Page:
There it is. That familiar sting that says “not you.” I sat down with my Magnificat book, my fiancé just across the room, for our daily time of prayer. I opened the Magnificat to the day’s readings, and there I saw the Gospel passage I’ve been battling with the Lord over for the past year and half since leaving the convent:
“‘We have given up everything and followed you. What will there be for us?’ Jesus said to them… ‘And everyone who has given up houses or brothers or sisters or father or mother or children or lands for the sake of my name will receive a hundred times more, and will inherit eternal life.'”
And just like that, I feel the sting again. That all-too-familiar twinge that whispers, “You tried, but you failed. You could’ve been the one to give up everything, but now you’re not. You can’t get that hundredfold.” I sit there, angry and confused, ready to throw the book to the floor and end my prayer time right then and there. But I don’t. Instead, I find myself like the apostles, asking Jesus, “What will there be for me?” Perhaps you too, dear sister, have found yourself asking that question time and again, “What is there for me now?” And perhaps, if you’re anything like me, you too have been disappointed by God’s apparent silence, left wondering what the heck “God’s will” even means anymore or if you’ll ever move past the pain or be able to trust God again.
Well, back in my prayer corner, I found myself spiraling into that rabbit hole again. But then the Lord gently reminded me of the last time I had this battle with Him, and the words He spoke to me then, and continues to speak to my heart. You see, sister, the Lord sees that you and I, we gave up everything- our families, our homes, our friends, careers, etc.- when He asked it of us. He does not disregard that sacrifice just because we left the convent. He also recognizes that even though He has given some of those things back to us, we also sacrificed much in leaving. For me, that was leaving behind a community of sisters I deeply loved and cared for, giving up the life that I thought and dreamed I would live for the rest of my life, and then having to endure the many hardships that befell me in the months following my departure- an unsupportive pastor, the loss of friendships, and the unexpected loss of my job. I cannot tell you how many times I cried out in pain, “God, what now? There’s nothing left for me!” I thought of that pain, but then Jesus also reminded me of the good things He has given to me since I left.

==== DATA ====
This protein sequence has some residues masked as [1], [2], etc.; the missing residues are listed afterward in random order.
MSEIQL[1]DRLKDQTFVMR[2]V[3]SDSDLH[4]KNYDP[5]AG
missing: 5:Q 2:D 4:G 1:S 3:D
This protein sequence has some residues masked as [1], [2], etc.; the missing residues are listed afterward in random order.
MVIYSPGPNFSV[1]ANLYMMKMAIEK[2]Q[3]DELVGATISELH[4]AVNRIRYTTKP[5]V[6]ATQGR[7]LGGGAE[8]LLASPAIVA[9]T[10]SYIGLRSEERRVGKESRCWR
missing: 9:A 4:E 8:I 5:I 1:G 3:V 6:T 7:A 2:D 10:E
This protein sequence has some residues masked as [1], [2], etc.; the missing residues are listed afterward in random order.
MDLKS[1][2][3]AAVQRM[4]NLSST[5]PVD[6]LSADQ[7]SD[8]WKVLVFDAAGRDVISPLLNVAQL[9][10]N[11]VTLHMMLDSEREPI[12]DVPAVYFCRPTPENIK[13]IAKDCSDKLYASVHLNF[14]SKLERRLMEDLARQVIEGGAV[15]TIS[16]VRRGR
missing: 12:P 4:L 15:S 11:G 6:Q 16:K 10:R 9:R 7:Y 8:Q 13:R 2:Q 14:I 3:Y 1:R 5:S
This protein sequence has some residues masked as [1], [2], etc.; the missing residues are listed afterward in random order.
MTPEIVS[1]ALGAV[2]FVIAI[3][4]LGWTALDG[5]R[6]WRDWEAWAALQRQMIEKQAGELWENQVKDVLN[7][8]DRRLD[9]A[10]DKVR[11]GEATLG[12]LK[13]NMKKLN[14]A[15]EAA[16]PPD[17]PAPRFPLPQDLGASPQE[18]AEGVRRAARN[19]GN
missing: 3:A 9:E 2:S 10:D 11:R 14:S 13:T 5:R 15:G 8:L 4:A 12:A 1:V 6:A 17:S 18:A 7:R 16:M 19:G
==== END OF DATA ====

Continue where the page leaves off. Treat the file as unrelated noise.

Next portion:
I know that often it’s so hard to see the good things or see how certain Scripture passages still apply to us. But, sister, do not think that this Gospel passage no longer applies to you. In some ways, it might apply even more now in the “post-convent” reality. The Lord sees and understands the great sacrifices you made to follow Him into religious life, as well as the sacrifices made and sufferings endured in leaving the religious life. He sees those sacrifices, and holds them in His heart, and listens when you cry out to Him once again, “What is there for me?” Hold on to your hope, my dear sister, and don’t give up. That hundredfold is for us, too.
By Christina M. Sorrentino (re-printed with permission from her blog https://calledtoloveosb.blogspot.com.au)
During challenging times and hitting roadblocks on our journey towards a closer intimacy with the Lord it is important that we never lose hope or sight of God’s overall plan for us. We do not always know what the plan is that God has for us, but in trusting God we can find strength to help us through the difficult times in our lives. We all have our own vocation given to us as a gift from our Father, and sometimes it takes time for us to receive that gift. I am blessed that God has given me the gift of being called to religious life, and because of perseverance and love I know that one day I will be able to open that gift when I am able to say “Yes”, to Him as a beloved bride of Christ.